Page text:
Create a patio herb garden
Alice Spenser-Higgs gets a sneak preview of the herb gardens that feature in next weekend’s annual Herb Happening
HERB grower Louis van Aswegen’s love of Mediterranean herbs is quite apparent from his design of the patio herb garden that forms part of the annual Herb Happening in Midrand next weekend.
Bushes of aromatic rosemary, lavender and perennial basil tumble over whitewashed walls, hardy thymes thrive in terracotta pots, and gravel crunches underfoot. All that’s missing is the blue Aegean Sea.
The garden is one of a number of herb show gardens at Doonholm Herb Farm, the venue for the Herb Happening from Friday April 16 to Sunday April 18. Other gardens include the Spiral garden that can be walked as a labyrinth, an African medicinal herb garden, a variety of kitchen herb gardens, the Monastic garden and the Lavender lane, featuring 15 different types of lavender.
For the patio herb garden, Van Aswegen decided to break away from traditional design for a more contemporary look. His oval-shaped 8m x 7m garden can easily be adapted to a sunny courtyard, a small garden room in a larger garden or an entire garden in a small townhouse.
If the garden needs to fill a rectangular space the four corners could each be filled with a fruit tree. Other variations could be the installation of a trellis behind each raised planting box, and a fountain or even a fire pit in place of the lemon tree in the centre of the garden.
There are two distinct sides to the garden; a deliberate yin and yang with calming herbs on one side, and energising herbs on the other. Gently curving outer walls descend like steps towards the entrance or exit on either side and enclose an inner section of tiered beds, also oval in shape and surrounded by gravel. Van Aswegen prefers the oval shape because it’s softer to work with.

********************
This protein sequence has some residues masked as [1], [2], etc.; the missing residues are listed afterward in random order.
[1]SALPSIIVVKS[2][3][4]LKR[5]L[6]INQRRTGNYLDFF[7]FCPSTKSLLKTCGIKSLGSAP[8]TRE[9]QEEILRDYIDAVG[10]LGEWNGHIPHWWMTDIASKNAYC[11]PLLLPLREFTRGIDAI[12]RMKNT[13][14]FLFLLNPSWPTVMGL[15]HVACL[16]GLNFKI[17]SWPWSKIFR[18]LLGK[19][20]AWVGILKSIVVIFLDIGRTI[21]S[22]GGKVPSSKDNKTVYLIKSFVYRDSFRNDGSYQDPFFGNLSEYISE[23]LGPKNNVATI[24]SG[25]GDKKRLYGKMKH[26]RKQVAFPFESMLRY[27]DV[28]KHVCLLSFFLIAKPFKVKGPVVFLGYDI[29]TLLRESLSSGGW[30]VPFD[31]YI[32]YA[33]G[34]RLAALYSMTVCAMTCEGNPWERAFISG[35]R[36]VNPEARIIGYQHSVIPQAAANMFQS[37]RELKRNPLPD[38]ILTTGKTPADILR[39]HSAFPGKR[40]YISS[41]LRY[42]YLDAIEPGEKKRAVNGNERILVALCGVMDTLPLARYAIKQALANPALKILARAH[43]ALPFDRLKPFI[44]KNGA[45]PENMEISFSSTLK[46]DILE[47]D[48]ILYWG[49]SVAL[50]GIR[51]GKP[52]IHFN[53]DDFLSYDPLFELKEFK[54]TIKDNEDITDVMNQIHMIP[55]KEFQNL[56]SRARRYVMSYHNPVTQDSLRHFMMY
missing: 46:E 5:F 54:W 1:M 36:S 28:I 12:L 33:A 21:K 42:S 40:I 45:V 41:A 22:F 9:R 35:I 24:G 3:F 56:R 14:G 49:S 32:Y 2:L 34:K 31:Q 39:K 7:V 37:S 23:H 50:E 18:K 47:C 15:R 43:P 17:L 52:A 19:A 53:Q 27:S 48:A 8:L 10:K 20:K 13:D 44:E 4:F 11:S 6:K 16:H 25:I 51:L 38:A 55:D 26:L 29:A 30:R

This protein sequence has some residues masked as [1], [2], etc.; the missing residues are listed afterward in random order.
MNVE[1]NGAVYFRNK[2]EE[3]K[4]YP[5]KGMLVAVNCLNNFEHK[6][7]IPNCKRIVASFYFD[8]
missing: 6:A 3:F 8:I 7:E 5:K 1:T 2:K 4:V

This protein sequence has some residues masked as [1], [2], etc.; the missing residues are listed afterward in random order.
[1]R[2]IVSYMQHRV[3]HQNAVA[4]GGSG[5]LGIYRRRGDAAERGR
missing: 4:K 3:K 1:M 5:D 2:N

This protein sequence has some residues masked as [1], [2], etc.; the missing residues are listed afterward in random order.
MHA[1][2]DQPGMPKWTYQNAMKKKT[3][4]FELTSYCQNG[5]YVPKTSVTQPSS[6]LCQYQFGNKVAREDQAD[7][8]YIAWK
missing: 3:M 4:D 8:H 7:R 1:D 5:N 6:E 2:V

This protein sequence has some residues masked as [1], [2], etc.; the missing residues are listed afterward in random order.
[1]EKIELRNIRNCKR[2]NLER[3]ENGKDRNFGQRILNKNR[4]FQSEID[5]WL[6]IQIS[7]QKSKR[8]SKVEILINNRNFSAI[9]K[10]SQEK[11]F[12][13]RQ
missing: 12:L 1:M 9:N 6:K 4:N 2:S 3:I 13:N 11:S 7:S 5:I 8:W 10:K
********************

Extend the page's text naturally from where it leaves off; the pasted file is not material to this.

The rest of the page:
The design also incorporates six different levels, breaking up the space so that one side of the garden cannot be seen from the other. It’s a novel approach to dealing with a single flat surface that is characteristic of a patio. On the calming side, Van Aswegen has planted fragrant herbs such as lavender, rosemary and chamomile while the opposite side has vibrant, energy-giving herbs with lemony or peppery flavours and fragrances.
What isn’t immediately apparent is that most of the herbs are in pots which mean the look can be changed by making new arrangements or replacing pots if the plants start to look past their best. Van Aswegen likes to use one herb plant per pot rather than combination planting and then combines the pots to make an attractive composition.
He prefers the earthy look of terracotta pots and finds that the herbs also do better in them because there is better aeration. Herbs are also planted in raised planting boxes built into the walls. The planting boxes also double as seating areas.
The broad ledges built out from the walls are broad enough to accommodate cushions so that it can quickly be turned into an entertainment area. The encircling walls also create a serene sense of enclosure that makes this a space for quietness and reflection as well. The extensive range of plants includes a mix of culinary, medicinal and beauty herbs, ground covers for softening the gravel surface and suc- culents in handcrafted containers for additional texture.
Repetition planting, especially of dramatic plants like perennial basil, sweet basil, rosemary “Tuscan blue” and lavender give the planting scheme a feeling of cohesion. Van Aswegen has also repeated colours, especially silver and purple, textures and variegated foliage (sage, pineapple mint) for contrast.
Because of the predominance of pots, the size of the garden makes it easy to maintain. Every part of the garden is easy to reach (for picking, pruning or feeding) and the entire area can easily be watered by a single overhead sprinkler.